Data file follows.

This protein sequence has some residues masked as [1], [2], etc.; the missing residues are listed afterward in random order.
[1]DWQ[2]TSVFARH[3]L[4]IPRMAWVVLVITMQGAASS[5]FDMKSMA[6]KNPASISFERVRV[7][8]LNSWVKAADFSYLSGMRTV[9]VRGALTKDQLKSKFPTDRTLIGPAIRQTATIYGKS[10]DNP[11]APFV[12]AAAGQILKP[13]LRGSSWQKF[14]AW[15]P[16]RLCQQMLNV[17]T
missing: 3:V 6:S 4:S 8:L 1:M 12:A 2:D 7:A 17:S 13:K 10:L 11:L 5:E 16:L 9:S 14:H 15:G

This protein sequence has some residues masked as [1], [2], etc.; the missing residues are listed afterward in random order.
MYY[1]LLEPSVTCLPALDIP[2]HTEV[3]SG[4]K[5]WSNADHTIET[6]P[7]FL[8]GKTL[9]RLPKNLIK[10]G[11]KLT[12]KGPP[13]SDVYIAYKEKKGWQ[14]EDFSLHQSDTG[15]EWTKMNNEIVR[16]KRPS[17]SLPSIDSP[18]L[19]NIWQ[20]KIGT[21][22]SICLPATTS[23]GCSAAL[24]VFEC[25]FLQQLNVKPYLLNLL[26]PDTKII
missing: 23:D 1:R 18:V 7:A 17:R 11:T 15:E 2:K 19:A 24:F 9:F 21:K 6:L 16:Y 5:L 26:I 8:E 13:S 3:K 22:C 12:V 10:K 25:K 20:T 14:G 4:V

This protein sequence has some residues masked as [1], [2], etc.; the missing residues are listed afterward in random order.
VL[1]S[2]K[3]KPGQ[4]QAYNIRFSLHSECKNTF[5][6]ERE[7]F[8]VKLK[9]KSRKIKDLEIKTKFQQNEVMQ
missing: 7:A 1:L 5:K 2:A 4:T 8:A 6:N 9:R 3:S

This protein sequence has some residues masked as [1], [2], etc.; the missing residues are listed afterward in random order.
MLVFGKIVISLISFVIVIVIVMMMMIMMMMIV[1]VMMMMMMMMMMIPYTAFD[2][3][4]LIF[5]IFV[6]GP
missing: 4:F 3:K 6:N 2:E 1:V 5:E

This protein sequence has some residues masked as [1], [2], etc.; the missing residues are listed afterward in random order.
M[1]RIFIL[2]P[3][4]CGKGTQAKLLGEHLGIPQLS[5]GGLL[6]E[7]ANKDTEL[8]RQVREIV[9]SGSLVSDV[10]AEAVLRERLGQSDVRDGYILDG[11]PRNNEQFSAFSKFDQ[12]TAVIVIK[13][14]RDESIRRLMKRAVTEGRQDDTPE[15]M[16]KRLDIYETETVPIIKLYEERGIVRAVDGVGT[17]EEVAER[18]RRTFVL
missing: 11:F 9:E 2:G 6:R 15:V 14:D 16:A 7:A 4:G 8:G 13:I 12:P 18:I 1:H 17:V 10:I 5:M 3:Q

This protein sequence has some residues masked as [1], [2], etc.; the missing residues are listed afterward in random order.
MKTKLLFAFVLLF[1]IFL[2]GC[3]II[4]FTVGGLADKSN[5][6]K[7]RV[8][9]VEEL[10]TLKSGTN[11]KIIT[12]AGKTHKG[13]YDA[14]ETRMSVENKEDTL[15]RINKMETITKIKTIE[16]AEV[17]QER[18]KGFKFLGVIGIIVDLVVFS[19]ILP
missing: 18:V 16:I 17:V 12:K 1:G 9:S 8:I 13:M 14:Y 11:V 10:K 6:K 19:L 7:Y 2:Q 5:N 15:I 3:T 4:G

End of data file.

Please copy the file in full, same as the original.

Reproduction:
This protein sequence has some residues masked as [1], [2], etc.; the missing residues are listed afterward in random order.
[1]DWQ[2]TSVFARH[3]L[4]IPRMAWVVLVITMQGAASS[5]FDMKSMA[6]KNPASISFERVRV[7][8]LNSWVKAADFSYLSGMRTV[9]VRGALTKDQLKSKFPTDRTLIGPAIRQTATIYGKS[10]DNP[11]APFV[12]AAAGQILKP[13]LRGSSWQKF[14]AW[15]P[16]RLCQQMLNV[17]T
missing: 3:V 6:S 4:S 8:L 1:M 12:A 2:D 7:A 17:S 13:K 10:L 11:L 5:E 16:L 9:S 14:H 15:G

This protein sequence has some residues masked as [1], [2], etc.; the missing residues are listed afterward in random order.
MYY[1]LLEPSVTCLPALDIP[2]HTEV[3]SG[4]K[5]WSNADHTIET[6]P[7]FL[8]GKTL[9]RLPKNLIK[10]G[11]KLT[12]KGPP[13]SDVYIAYKEKKGWQ[14]EDFSLHQSDTG[15]EWTKMNNEIVR[16]KRPS[17]SLPSIDSP[18]L[19]NIWQ[20]KIGT[21][22]SICLPATTS[23]GCSAAL[24]VFEC[25]FLQQLNVKPYLLNLL[26]PDTKII
missing: 23:D 1:R 18:V 7:A 17:R 11:T 15:E 2:K 19:A 24:F 9:F 21:K 6:L 16:Y 5:L 26:I 8:E 13:S 3:K 22:C 12:V 10:K 25:K 20:T 14:G 4:V

This protein sequence has some residues masked as [1], [2], etc.; the missing residues are listed afterward in random order.
VL[1]S[2]K[3]KPGQ[4]QAYNIRFSLHSECKNTF[5][6]ERE[7]F[8]VKLK[9]KSRKIKDLEIKTKFQQNEVMQ
missing: 7:A 1:L 5:K 2:A 4:T 8:A 6:N 9:R 3:S

This protein sequence has some residues masked as [1], [2], etc.; the missing residues are listed afterward in random order.
MLVFGKIVISLISFVIVIVIVMMMMIMMMMIV[1]VMMMMMMMMMMIPYTAFD[2][3][4]LIF[5]IFV[6]GP
missing: 4:F 3:K 6:N 2:E 1:V 5:E

This protein sequence has some residues masked as [1], [2], etc.; the missing residues are listed afterward in random order.
M[1]RIFIL[2]P[3][4]CGKGTQAKLLGEHLGIPQLS[5]GGLL[6]E[7]ANKDTEL[8]RQVREIV[9]SGSLVSDV[10]AEAVLRERLGQSDVRDGYILDG[11]PRNNEQFSAFSKFDQ[12]TAVIVIK[13][14]RDESIRRLMKRAVTEGRQDDTPE[15]M[16]KRLDIYETETVPIIKLYEERGIVRAVDGVGT[17]EEVAER[18]RRTFVL
missing: 11:F 9:E 2:G 6:R 15:V 14:D 16:A 7:A 4:G 8:G 13:I 12:P 18:I 1:H 17:V 10:I 5:M 3:Q

This protein sequence has some residues masked as [1], [2], etc.; the missing residues are listed afterward in random order.
MKTKLLFAFVLLF[1]IFL[2]GC[3]II[4]FTVGGLADKSN[5][6]K[7]RV[8][9]VEEL[10]TLKSGTN[11]KIIT[12]AGKTHKG[13]YDA[14]ETRMSVENKEDTL[15]RINKMETITKIKTIE[16]AEV[17]QER[18]KGFKFLGVIGIIVDLVVFS[19]ILP
missing: 18:V 16:I 17:V 12:K 1:G 9:S 8:I 13:M 14:Y 11:V 10:K 6:K 19:L 7:Y 2:Q 5:N 15:I 3:T 4:G